Cobot Palletizers Brew Big Benefits for Coffee Company

Steve Papanicholas, founder of Overland Coffee Co., now Napco Brands, has been a family-owned coffee company since 1897. The company has expanded from roasting and packaging a single in-house brand to producing four distinct coffee brands: Papanicholas, Day to Day, Versanto, and Basic Joe, as well as a growing line of private-label coffees. To address labor shortages and employee safety, Napco recently installed two AX10 automated palletizers from Robotiq equipped with UR10e cobots, or collaborative robots, from Universal Robots (UR).

The company’s two production lines in Naperville, Illinois, have two production lines manufacturing single-serve coffee capsules. Before installing the robotic palletizers, all operations were manual: an operator placed capsules into cartons and brought the cartons to another operator, who taped and palletized them. Brian Einzig, sales engineer at FPE Automation, evaluated the line to pinpoint areas of opportunity for automation. Einzig recommended the AX10 Robotiq Palletizing Solution with a UR10e cobot due to its ease of deployment and its ability to handle a wide variety of pallet heights. Jeff Benning, chief executive officer of DesignHawk Innovations, integrated the two new palletizers into the existing line.

Eric Latsch, vice president of operations for Napco and Papanicholas’ great-grandson, shares that he had considered many different types of packaging equipment to improve production but found the costs prohibitive. Collaborative robots proved to be a much easier and more cost-effective option, paying for itself in less than a year, while other parts of the project returned their investment in about two years. The cobot palletizers run two shifts, operating 18 to 20 hours per day, each day, filling 1,500 cartons, totaling 180,000 single-serve coffee capsules packed daily between the two cells. The robots have helped increase productivity at Napco by about 15%.

In today’s tight labor market, the two robotic palletizers have allowed the company to redeploy eight valued workers per day. Instead of performing the manual task of palletizing, the employees have been reassigned to operate larger equipment at higher pay in specialized tasks that require human capabilities. The cobots’ built-in safety features also provide employees with additional protection against injury. The UR10e features force-sensing technology and collision detection that allow the cobots to work alongside operators without the need for safety barriers or cages, promoting a safe working environment.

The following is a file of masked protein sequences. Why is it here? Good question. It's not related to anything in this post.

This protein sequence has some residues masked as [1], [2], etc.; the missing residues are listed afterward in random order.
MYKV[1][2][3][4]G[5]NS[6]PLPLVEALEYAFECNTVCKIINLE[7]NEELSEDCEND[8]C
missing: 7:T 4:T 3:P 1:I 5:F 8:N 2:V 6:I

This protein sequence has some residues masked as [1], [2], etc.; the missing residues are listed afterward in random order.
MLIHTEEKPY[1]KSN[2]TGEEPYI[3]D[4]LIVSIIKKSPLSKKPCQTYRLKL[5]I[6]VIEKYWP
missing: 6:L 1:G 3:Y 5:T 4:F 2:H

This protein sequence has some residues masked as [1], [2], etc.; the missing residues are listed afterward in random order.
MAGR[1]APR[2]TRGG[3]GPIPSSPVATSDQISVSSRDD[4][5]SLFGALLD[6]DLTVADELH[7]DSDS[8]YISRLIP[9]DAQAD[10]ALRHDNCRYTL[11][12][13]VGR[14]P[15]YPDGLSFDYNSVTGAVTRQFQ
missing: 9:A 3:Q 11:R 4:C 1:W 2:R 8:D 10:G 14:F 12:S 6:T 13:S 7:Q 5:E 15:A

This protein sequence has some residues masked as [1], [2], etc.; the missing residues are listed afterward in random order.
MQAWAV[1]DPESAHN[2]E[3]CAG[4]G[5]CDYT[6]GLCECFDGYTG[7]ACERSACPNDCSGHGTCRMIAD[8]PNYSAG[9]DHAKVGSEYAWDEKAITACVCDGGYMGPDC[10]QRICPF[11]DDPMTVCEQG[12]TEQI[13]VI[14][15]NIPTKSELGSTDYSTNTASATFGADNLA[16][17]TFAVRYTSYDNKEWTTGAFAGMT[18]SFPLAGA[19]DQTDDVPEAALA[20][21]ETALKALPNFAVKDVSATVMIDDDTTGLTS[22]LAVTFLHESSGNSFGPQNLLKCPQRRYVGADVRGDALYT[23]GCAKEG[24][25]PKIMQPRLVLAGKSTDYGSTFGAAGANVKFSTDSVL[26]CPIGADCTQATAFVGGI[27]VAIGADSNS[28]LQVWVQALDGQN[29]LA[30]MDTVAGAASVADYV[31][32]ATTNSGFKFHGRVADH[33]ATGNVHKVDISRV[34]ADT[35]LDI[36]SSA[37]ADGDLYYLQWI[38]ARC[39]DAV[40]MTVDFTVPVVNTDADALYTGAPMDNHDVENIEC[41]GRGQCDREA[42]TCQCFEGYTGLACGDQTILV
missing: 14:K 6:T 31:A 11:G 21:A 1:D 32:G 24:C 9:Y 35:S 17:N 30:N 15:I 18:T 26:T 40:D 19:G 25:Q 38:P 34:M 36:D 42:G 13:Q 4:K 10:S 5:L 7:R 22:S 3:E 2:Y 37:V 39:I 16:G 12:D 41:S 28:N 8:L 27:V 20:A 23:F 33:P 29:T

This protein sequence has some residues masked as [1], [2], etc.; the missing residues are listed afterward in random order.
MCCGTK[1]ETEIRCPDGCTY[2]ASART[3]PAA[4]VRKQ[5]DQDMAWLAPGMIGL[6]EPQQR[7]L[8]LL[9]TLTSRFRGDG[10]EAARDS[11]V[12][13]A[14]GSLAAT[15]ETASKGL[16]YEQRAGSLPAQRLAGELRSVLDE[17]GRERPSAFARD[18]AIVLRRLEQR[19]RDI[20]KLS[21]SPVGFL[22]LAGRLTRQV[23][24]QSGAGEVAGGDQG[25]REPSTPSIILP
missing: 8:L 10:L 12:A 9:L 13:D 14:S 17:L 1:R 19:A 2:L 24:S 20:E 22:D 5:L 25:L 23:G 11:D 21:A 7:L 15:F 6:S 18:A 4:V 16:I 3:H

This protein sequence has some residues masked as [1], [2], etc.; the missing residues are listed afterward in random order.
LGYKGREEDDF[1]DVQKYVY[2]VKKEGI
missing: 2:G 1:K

Napco’s packaging line uses a PLC for communication, but the cobot palletizers use a built-in controller from UR, eliminating the need for additional hardware. The built-in controller allows each robot to communicate with the other, reducing the need for diagnostics, programming, maintenance, and potential issues.

When a carton arrives at the palletizer, it is detected by Robotiq-supplied sensors that communicate with the Robotiq software, sending a signal to the UR10e to pick up the box and place it onto the pallet. The UR10e is a medium-sized cobot with a payload capacity of 12.5 kg (27.55 lb) and a reach of 1,300 mm (51.2 in.). The AX features a seventh axis, allowing the system to build pallet heights up to 108 in.

The palletizing system features an intuitive online configurator, allowing Benning to quickly map out the application during setup. Once carton sizes, pallet dimensions, and format are entered, the simulation provides an accurate cycle time for the process. This was a huge benefit knowing that Napco would meet the cycle time needed and put enough material in boxes at the right rate for Napco.

Installing the Robotiq Palletizing Solution with UR cobots was the easiest thing Napco had ever done. DesignHawk’s Benning emphasizes the ease of programming and minimal training, making it easier for Napco to add new boxes or different size pallets. The palletizing software makes changeovers quick and easy, with it taking less than a minute on the cobot’s touchscreen to change the size of a box, the number of boxes that go on a pallet, and the direction of the boxes.

Napco Brands Production Floor Manager Eric Matthews, who had no previous experience with robots before the new system was installed, confirmed that it was a simple process. With no more than five to 10 minutes of training, an operator can take any size box, with any parameters, and program the system themselves.

As Napco looks across his business and the manual packaging processes still required for different coffee products, he sees many other opportunities for collaborative robots. He also recognizes the importance of the right integrator and distributor, saying that DesignHawk and FPE Automation made the process as easy as it could be.

Read More @ Packaging World

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